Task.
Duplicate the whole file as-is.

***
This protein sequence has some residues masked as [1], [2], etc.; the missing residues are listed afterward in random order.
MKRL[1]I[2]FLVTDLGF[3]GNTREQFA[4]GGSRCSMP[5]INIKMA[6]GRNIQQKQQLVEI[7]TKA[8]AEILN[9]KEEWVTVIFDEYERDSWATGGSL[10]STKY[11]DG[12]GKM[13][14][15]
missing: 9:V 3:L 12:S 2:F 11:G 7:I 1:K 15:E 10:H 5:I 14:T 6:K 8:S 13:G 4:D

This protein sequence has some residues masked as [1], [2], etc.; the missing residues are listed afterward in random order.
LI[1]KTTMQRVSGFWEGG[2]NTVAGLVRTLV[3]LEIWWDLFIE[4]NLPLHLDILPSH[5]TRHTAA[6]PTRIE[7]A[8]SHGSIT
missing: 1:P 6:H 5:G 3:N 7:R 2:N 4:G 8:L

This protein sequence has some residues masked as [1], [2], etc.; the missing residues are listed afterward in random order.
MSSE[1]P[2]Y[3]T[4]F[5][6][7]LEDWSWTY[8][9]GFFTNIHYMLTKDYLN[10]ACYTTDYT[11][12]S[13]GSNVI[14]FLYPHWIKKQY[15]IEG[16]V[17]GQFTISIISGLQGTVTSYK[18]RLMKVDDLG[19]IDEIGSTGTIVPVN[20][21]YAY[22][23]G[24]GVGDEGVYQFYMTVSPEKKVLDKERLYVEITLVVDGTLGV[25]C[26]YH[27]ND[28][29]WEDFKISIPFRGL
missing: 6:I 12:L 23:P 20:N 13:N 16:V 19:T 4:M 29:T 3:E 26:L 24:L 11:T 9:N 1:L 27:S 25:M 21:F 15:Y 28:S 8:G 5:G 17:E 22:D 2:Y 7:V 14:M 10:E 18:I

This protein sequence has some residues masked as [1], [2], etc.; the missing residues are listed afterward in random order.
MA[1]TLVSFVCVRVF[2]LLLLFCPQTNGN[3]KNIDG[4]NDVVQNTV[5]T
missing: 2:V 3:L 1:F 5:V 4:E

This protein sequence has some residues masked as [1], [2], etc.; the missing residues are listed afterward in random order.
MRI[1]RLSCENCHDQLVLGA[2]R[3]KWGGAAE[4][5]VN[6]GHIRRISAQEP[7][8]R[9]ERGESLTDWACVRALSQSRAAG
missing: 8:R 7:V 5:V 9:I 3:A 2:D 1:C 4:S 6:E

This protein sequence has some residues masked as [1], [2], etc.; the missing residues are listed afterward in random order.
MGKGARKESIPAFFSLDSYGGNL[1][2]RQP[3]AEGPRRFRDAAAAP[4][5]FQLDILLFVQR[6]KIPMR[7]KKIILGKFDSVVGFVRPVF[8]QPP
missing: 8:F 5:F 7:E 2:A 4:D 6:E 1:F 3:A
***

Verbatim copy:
This protein sequence has some residues masked as [1], [2], etc.; the missing residues are listed afterward in random order.
MKRL[1]I[2]FLVTDLGF[3]GNTREQFA[4]GGSRCSMP[5]INIKMA[6]GRNIQQKQQLVEI[7]TKA[8]AEILN[9]KEEWVTVIFDEYERDSWATGGSL[10]STKY[11]DG[12]GKM[13][14][15]
missing: 9:V 3:L 12:S 2:F 11:G 7:I 1:K 15:E 10:H 5:I 14:T 6:K 8:S 13:G 4:D

This protein sequence has some residues masked as [1], [2], etc.; the missing residues are listed afterward in random order.
LI[1]KTTMQRVSGFWEGG[2]NTVAGLVRTLV[3]LEIWWDLFIE[4]NLPLHLDILPSH[5]TRHTAA[6]PTRIE[7]A[8]SHGSIT
missing: 1:P 6:H 5:G 3:N 7:R 2:N 4:G 8:L

This protein sequence has some residues masked as [1], [2], etc.; the missing residues are listed afterward in random order.
MSSE[1]P[2]Y[3]T[4]F[5][6][7]LEDWSWTY[8][9]GFFTNIHYMLTKDYLN[10]ACYTTDYT[11][12]S[13]GSNVI[14]FLYPHWIKKQY[15]IEG[16]V[17]GQFTISIISGLQGTVTSYK[18]RLMKVDDLG[19]IDEIGSTGTIVPVN[20][21]YAY[22][23]G[24]GVGDEGVYQFYMTVSPEKKVLDKERLYVEITLVVDGTLGV[25]C[26]YH[27]ND[28][29]WEDFKISIPFRGL
missing: 6:I 12:L 23:P 20:N 13:N 16:V 19:T 4:M 29:T 3:E 26:L 24:L 11:T 9:N 1:L 27:S 25:M 21:F 15:Y 28:S 8:G 5:G 17:E 22:D 2:Y 7:V 14:M 10:E 18:I

This protein sequence has some residues masked as [1], [2], etc.; the missing residues are listed afterward in random order.
MA[1]TLVSFVCVRVF[2]LLLLFCPQTNGN[3]KNIDG[4]NDVVQNTV[5]T
missing: 2:V 3:L 1:F 5:V 4:E

This protein sequence has some residues masked as [1], [2], etc.; the missing residues are listed afterward in random order.
MRI[1]RLSCENCHDQLVLGA[2]R[3]KWGGAAE[4][5]VN[6]GHIRRISAQEP[7][8]R[9]ERGESLTDWACVRALSQSRAAG
missing: 8:R 7:V 5:V 9:I 3:A 2:D 1:C 4:S 6:E

This protein sequence has some residues masked as [1], [2], etc.; the missing residues are listed afterward in random order.
MGKGARKESIPAFFSLDSYGGNL[1][2]RQP[3]AEGPRRFRDAAAAP[4][5]FQLDILLFVQR[6]KIPMR[7]KKIILGKFDSVVGFVRPVF[8]QPP
missing: 8:F 5:F 7:E 2:A 4:D 6:E 1:F 3:A